Pacific with the Atlantic! May the prosperity of both cities be increased thereby, and the projectors of this important work meet with honor and reward. [Signed] H. F. Teschemaker, Mayor of San Francisco. Latest from Fort Pickens. New York, Oct. 25--Mr. Packhard, a native of Maine, and a fugitive from Florida, who arrived here by the steamer McClellan, communicates the fact that Col. Brown had made all his arrangements to open the batteries of Fort Pickens upon Pensacola on the 16th, but was prevented by the affair at the mouth of the Mississippi, which rendered it necessary that two ships which were to have taken part in the action should go to the aid of the fleet there. Probable release of three more prisoners from Fort Lafayette. The New York Tribunes, Oct. 25, has the following paragraph: One of the Deputy U. S. Marshals went down to Fort Lafayette yesterday afternoon, with the necessary documents, offering the opening of the prison doors to three of
killed by these Union-loving people. On Sunday, the 20th inst., the General came to a halt, finding the road completely blockaded by the falling timber. He sent out scouts, who reported the enemy, some three or four thousand strong, in their breastworks, some three miles off. He immediately commenced clearing the road, no sooner than which he was fired upon by the enemy concealed in the adjoining brush. This mode of operation was kept up all Sabbath, and until 8 or 9 o'clock on Monday, the 21st, when he advanced upon the enemy's breastworks, and commenced an attack upon them. The fight was kept up from 10 o'clock A. M. till 5 P. M. The attack was not a general one as only some two regiments of the General were engaged--Cols. Newman and Raines's Tennessee Volunteers. We tried by almost every means to get the enemy from behind their breastworks, but to no avail. When they would venture out, we would drive them back in double-quick time. Night came on, and Gen. Zollicoffer fell bac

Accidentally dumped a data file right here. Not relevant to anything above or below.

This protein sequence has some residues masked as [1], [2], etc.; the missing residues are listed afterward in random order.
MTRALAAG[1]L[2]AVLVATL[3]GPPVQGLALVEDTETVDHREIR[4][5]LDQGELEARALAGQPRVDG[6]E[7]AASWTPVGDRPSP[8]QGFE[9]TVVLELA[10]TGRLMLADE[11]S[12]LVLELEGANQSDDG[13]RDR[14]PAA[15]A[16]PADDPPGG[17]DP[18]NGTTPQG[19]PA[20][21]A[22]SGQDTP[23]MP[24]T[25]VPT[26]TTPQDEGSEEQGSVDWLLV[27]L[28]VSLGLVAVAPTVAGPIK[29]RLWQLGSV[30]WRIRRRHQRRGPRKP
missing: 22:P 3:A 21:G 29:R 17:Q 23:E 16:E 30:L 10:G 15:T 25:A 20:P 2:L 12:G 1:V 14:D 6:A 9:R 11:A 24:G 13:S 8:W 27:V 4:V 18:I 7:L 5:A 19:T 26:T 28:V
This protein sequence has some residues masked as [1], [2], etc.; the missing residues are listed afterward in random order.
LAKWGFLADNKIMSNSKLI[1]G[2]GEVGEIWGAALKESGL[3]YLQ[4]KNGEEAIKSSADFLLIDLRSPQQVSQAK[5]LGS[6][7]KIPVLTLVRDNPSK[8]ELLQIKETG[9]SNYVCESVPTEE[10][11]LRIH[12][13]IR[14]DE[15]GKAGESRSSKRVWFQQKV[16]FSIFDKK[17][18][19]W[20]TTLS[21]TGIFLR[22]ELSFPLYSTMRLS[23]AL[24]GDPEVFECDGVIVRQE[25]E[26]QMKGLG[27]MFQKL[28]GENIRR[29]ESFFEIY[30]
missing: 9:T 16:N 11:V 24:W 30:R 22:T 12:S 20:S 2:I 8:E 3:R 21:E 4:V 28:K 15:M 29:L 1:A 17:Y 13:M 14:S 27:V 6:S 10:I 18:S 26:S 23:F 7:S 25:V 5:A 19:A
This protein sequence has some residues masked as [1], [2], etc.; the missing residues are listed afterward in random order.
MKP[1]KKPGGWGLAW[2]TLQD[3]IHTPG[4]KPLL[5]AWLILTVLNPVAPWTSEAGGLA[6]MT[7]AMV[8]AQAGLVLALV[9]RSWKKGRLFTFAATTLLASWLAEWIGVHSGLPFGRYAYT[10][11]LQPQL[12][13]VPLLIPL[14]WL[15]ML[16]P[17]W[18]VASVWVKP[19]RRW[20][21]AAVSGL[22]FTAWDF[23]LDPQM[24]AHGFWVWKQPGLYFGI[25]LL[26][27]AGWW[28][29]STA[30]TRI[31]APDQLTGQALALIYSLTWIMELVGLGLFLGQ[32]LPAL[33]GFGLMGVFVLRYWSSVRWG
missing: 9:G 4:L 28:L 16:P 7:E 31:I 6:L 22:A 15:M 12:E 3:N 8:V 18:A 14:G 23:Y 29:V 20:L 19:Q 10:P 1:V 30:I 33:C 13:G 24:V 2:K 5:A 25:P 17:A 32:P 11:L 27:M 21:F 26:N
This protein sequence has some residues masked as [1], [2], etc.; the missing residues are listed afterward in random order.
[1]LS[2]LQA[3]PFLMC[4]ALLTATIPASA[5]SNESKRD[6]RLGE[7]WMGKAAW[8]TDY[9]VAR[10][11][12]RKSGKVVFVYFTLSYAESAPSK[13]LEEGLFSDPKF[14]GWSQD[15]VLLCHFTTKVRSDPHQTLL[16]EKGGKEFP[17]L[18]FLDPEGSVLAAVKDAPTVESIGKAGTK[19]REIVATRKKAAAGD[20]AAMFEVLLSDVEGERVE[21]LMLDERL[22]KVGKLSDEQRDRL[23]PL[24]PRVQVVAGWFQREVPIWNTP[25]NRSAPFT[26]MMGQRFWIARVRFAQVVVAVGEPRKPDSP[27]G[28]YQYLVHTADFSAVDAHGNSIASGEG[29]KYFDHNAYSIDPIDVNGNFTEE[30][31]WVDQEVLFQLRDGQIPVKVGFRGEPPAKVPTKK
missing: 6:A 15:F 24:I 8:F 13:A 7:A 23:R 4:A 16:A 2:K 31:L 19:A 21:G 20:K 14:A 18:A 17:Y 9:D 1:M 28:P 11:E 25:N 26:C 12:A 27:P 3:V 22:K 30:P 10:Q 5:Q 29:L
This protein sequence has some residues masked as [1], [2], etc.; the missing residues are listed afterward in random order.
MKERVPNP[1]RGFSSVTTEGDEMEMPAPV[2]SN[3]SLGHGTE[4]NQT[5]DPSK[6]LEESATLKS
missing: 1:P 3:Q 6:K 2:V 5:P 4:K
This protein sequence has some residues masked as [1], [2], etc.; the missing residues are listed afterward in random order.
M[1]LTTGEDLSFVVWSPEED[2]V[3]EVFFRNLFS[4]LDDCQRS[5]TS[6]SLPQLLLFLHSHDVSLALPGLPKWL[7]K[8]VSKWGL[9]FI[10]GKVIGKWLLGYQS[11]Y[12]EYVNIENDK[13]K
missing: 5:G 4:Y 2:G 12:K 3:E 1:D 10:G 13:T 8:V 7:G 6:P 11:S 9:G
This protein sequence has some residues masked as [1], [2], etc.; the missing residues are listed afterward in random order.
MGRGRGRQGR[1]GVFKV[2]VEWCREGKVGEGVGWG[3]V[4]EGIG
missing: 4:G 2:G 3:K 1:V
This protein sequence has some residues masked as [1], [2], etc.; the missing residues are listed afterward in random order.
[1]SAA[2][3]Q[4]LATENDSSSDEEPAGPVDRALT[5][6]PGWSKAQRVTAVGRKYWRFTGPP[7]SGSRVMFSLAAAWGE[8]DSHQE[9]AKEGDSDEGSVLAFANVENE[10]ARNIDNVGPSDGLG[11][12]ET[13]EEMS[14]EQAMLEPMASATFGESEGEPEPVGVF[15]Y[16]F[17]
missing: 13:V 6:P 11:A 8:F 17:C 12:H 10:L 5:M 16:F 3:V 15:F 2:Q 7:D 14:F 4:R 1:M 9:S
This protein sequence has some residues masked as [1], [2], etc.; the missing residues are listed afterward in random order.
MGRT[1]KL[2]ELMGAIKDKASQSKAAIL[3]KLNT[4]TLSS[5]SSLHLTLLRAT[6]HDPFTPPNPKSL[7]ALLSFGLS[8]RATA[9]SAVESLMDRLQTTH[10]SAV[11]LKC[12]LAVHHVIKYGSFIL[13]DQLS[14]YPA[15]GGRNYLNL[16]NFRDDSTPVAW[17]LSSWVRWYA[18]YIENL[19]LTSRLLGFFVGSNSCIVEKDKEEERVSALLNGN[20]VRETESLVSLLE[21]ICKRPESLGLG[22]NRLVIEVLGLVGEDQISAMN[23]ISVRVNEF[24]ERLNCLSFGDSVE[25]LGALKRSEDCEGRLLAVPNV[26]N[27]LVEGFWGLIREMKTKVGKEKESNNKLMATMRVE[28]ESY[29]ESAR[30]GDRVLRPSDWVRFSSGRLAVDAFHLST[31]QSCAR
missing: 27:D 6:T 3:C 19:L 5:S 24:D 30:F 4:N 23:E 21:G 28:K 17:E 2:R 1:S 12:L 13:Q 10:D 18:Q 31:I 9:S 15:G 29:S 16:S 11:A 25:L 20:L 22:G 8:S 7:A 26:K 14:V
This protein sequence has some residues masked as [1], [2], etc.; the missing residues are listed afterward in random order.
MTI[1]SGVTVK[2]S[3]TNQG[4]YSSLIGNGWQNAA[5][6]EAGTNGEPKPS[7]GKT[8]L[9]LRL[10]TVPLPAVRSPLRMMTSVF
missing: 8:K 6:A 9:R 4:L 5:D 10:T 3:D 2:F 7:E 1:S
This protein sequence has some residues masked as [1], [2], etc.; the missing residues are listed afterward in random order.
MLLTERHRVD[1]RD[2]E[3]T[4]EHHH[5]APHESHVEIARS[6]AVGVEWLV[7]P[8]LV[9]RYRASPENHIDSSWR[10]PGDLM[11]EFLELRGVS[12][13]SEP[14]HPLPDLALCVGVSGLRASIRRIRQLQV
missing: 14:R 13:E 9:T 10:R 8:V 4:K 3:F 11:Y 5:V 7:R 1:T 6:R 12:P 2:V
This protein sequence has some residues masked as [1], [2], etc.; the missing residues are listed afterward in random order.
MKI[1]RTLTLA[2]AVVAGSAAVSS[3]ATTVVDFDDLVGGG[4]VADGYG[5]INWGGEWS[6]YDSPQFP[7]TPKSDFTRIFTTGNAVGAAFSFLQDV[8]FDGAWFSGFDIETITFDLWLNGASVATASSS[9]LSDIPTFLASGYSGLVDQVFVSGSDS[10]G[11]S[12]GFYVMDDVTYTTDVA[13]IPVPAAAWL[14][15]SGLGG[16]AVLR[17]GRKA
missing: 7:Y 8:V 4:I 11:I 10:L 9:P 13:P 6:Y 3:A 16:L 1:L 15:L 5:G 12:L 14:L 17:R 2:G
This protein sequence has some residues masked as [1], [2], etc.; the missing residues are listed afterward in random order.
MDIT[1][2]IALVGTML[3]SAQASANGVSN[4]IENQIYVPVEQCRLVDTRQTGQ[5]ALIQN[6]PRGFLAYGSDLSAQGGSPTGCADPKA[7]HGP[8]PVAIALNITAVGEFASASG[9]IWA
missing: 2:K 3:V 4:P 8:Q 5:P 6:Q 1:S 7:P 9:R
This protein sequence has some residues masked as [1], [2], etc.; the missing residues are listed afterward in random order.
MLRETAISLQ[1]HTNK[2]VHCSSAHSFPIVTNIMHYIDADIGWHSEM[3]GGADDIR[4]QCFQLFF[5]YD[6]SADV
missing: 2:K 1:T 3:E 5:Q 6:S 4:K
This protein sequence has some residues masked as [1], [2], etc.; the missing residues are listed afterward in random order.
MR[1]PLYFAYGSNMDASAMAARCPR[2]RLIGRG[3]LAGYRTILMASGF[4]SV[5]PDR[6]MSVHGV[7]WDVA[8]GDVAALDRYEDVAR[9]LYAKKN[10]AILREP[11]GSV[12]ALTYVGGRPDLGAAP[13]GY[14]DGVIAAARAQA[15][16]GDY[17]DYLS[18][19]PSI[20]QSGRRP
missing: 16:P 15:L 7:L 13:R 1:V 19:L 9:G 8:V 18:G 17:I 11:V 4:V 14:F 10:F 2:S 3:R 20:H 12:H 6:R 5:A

the California Regiment, out of 65 men only 15 had reported themselves; company D lost 32 men, and company G 45 men. The same correspondent says that eight companies of the California Regiment were in the fight, who, in pursuance of orders from Gen. Banks, went over under Gen. Baker to reinforce the 15th and 20th Massachusetts and the Tammany Regiment, which were fiercely engaged. He continues: The report that was handed in at the headquarters of Baker's Brigade, on the morning of the 22d, stated there were 322 men missing, and nine officers of the California regiment. The Tammany Regiment consisted of between 800 and 1,000 men, and but 400 had returned up to Wednesday morning. Gen. Stone issued the orders for Col. Baker to cross the Potomac at Conrad's Ferry at sunrise on Monday morning. When Col. Baker arrived there with his regiment, be found that the Tammany regiment, from New York, and the Fifteenth Massachusetts, under Col. Cogshall, had already crossed in advance.